LDV members’ survey, August 2008 (5): how do you rate the performances of the current shadow cabinet?

by Stephen Tall on August 8, 2008

All this week, Lib Dem Voice has been publishing the results of our first ever survey of party members. Some 133 of you accessed the survey via our private members’ forum. We don’t pretend it’s a representative sample, but that doesn’t mean it’s without value either. We hope you, LDV’s readers, find it interesting. Perhaps the wider party will, too. This is the first in what we intend to be a monthly survey – if you have ideas for future survey questions, please email me at stephen@libdemvoice.org.

The final question asked members to rate out of 10 the current performance of the Lib Dem shadow cabinet members. Here’s how you scored them, in descending order:

1. Vince Cable, Deputy Leader and Shadow Chancellor = 8.8
2. Chris Huhne, Shadow Home Secretary, and Shadow Secretary for Justice = 6.6
3. Norman Baker, Shadow Secretary of State for Transport = 6.4
4. Nick Clegg, Leader = 6.3
5. Lynne Featherstone, Spokesperson for Youth and Equality = 6.2
6. Steve Webb, Shadow Secretary of State for Environment, Energy, Food and Rural Affairs = 6.1
7. David Laws, Shadow Secretary of State for Children, Schools and Families = 5.8
8. Julia Goldsworthy, Shadow Secretary of State for Communities and Local Government = 5.7
9. Edward Davey, Shadow Foreign Secretary, and Chair of Campaigns and Communications = 5.7
10. Norman Lamb, Shadow Health Secretary = 5.7
11. Simon Hughes, Shadow Leader of the House of Commons, and Party President = 5.5
12. Lord Tom McNally, Lib Dem Leader in the House of Lords = 5.4
13. Susan Kramer, Families Spokesperson, Shadow Minister for the Cabinet Office and Chancellor of the Duchy of Lancaster = 5.4
Jeremy Browne, Shadow Chief Secretary to the Treasury = 5.4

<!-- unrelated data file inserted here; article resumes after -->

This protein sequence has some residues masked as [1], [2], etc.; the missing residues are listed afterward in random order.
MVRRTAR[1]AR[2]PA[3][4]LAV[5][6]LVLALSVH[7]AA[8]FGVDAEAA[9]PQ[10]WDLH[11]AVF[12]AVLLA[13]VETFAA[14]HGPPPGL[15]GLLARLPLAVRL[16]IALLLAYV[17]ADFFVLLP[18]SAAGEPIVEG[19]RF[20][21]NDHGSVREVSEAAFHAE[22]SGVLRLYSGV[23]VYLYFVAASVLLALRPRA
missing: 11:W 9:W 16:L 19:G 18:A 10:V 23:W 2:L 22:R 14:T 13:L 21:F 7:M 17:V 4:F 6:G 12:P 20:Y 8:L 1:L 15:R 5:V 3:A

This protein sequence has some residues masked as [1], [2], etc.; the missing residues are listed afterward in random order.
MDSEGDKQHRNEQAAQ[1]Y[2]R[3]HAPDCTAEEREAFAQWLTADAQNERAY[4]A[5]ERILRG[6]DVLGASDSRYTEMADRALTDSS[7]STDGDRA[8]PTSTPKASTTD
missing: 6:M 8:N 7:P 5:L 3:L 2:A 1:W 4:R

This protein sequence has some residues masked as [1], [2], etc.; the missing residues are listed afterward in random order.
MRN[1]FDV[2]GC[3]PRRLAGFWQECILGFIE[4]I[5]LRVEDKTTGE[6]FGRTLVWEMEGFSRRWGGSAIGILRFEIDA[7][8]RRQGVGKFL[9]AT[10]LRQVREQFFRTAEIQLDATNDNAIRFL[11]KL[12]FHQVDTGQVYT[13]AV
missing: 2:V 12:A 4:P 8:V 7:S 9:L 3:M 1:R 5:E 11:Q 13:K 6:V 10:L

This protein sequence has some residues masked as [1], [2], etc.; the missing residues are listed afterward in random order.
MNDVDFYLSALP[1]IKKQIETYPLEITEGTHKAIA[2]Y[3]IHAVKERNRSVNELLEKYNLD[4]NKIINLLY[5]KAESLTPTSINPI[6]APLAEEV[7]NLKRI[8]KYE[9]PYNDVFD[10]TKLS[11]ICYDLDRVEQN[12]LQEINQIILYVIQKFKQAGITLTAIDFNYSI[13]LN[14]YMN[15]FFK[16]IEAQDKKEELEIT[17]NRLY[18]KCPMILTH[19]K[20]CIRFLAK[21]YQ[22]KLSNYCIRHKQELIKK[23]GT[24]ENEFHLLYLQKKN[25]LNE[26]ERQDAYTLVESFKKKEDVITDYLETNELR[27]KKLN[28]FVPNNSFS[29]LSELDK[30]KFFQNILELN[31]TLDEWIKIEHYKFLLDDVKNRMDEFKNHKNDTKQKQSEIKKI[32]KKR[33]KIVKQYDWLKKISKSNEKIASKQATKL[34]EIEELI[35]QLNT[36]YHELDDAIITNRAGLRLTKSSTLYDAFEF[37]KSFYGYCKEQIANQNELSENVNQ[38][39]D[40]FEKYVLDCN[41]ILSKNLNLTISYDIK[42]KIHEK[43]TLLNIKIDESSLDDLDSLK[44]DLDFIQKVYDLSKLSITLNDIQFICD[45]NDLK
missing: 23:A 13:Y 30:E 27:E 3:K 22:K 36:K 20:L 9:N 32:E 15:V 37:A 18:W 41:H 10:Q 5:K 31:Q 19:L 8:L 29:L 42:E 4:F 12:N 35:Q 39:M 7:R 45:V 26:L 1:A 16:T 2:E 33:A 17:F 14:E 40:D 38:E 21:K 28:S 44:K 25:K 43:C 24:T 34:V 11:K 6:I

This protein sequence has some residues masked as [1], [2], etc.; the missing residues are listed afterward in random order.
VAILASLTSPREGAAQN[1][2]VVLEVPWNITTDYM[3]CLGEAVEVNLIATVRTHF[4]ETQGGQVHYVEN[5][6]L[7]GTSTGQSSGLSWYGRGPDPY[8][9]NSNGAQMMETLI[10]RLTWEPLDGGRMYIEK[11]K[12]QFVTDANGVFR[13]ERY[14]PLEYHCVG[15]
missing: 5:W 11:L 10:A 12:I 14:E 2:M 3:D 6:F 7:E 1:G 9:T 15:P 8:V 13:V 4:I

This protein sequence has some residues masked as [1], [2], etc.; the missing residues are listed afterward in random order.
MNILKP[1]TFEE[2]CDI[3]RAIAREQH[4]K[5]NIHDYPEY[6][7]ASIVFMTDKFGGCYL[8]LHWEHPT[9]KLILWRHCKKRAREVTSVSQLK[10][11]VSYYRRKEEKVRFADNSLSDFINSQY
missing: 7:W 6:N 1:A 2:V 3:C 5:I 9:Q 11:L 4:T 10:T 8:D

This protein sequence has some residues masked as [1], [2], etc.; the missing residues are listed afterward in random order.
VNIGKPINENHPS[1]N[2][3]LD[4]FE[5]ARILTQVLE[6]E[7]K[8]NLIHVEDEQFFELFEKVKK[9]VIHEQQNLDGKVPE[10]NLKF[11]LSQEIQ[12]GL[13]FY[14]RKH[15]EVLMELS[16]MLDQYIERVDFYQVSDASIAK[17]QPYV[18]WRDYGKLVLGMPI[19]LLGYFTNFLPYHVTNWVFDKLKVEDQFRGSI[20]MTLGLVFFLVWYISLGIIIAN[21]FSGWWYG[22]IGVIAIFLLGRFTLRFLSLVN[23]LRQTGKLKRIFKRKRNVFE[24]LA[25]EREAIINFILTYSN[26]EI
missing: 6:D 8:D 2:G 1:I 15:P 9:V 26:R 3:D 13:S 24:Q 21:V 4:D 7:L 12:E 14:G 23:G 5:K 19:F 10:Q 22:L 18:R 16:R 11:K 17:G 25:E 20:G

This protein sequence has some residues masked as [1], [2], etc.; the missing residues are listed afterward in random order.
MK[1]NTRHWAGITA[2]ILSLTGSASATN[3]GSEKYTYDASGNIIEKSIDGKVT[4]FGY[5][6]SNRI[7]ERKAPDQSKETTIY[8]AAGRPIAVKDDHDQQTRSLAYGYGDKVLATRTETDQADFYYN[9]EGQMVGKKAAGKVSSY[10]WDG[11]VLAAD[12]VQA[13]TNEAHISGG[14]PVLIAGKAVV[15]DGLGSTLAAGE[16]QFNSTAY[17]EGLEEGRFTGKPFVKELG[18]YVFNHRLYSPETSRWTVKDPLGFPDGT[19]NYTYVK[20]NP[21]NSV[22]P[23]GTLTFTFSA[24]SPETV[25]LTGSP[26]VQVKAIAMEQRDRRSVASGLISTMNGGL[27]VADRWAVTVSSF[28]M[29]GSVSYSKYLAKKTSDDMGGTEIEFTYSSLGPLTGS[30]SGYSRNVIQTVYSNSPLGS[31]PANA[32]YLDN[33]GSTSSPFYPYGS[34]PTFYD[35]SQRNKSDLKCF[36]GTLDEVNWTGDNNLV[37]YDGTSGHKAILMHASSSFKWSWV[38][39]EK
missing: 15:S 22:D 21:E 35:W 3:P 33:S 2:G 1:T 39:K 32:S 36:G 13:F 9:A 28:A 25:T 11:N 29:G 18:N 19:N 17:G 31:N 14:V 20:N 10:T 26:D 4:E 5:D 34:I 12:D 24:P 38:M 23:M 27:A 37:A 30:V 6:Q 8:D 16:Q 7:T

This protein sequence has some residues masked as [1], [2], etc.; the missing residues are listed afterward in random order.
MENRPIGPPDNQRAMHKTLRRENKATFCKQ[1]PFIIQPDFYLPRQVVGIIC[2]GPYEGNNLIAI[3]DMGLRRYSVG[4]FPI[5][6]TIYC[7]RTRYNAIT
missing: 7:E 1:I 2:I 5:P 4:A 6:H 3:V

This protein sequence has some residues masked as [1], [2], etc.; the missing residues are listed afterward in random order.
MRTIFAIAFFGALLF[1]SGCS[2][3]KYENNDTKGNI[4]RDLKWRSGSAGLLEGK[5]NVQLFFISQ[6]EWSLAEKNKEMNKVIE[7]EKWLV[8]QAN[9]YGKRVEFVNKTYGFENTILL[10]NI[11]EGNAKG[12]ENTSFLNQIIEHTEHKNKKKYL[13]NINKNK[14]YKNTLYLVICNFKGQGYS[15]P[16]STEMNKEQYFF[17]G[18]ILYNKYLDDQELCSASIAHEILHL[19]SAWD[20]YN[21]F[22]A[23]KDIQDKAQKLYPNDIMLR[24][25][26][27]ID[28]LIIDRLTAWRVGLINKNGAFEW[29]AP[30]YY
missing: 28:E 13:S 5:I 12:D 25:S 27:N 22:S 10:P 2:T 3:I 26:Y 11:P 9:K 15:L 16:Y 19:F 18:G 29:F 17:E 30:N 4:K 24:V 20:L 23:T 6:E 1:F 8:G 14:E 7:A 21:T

14. Jenny Willott, Shadow Secretary of State for Work and Pensions = 5.2
15. Danny Alexander, Chair of the Manifesto Group = 5.0
16. Don Foster, Shadow Culture, Media and Sport Secretary, and Olympics = 5.0
17. Sarah Teather, Shadow Secretary of State for Business, Enterprise and Regulatory Reform = 4.9
18. Nick Harvey, Shadow Defence Secretary = 4.7
19. Michael Moore, Shadow Secretary of State for International Development, and Shadow Secretary for Scotland and Northern Ireland = 4.7
20. Roger Williams, Shadow Secretary of State for Wales = 4.6
21. Stephen Williams, Shadow Secretary of State for Innovation, Universities and Skills = 4.6
22. Lembit Opik, Shadow Minister for Housing = 3.5

LDV members’ survey, August 2008 (1): the Lib Dems and by-elections
LDV members’ survey, August 2008 (2): what you think of Make it Happen’s tax-cutting agenda
LDV members’ survey, August 2008 (3): what do you think of Nick Clegg’s leadership?
LDV members’ survey, August 2008 (4): are the Lib Dems on the right or wrong track?

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No comments

Lembit is really having a tough time at the moment – rejected by LDV readers and rejected by his cheeky fiance.


by Letters From A Tory on August 8, 2008 at 9:03 am. Reply #

These are average ratings and no doubt a few hostile people would have put in a zero which would have a big effect on the final score.

I think Lembit is doing an excellent job, in a very important policy area, and his thoughtful interventions don’t get anything like the coverage they deserve as Stephen Tall pointed out in an LDV posting last month.

Lembit is one of the party’s very best communicators and has certainly inspired a large number of people who would otherwise be indifferent to politics to get involved.

by Paul Harrod on August 8, 2008 at 10:48 am. Reply #

None of them is “Shadow” anything. They’re just spokesmen. Only the official opposition has shadow secretaries of state.

by Bob on August 8, 2008 at 11:15 am. Reply #

Bob – someone should advise the Scottish Conservatives of this!


Seriously though, you are quite wrong. The term shadow implies shadowing a Secretary of State, but it doesn’t have any legal significance, as in “Her Majesty’s Loyal Opposition”.

by Chris Harrison on August 8, 2008 at 11:20 am. Reply #

Teather deserves far better!

by Anonymous on August 8, 2008 at 11:25 am. Reply #

Re: shadow or not?

The Parliament website seems pretty clear on the matter:


by Mike on August 8, 2008 at 11:44 am. Reply #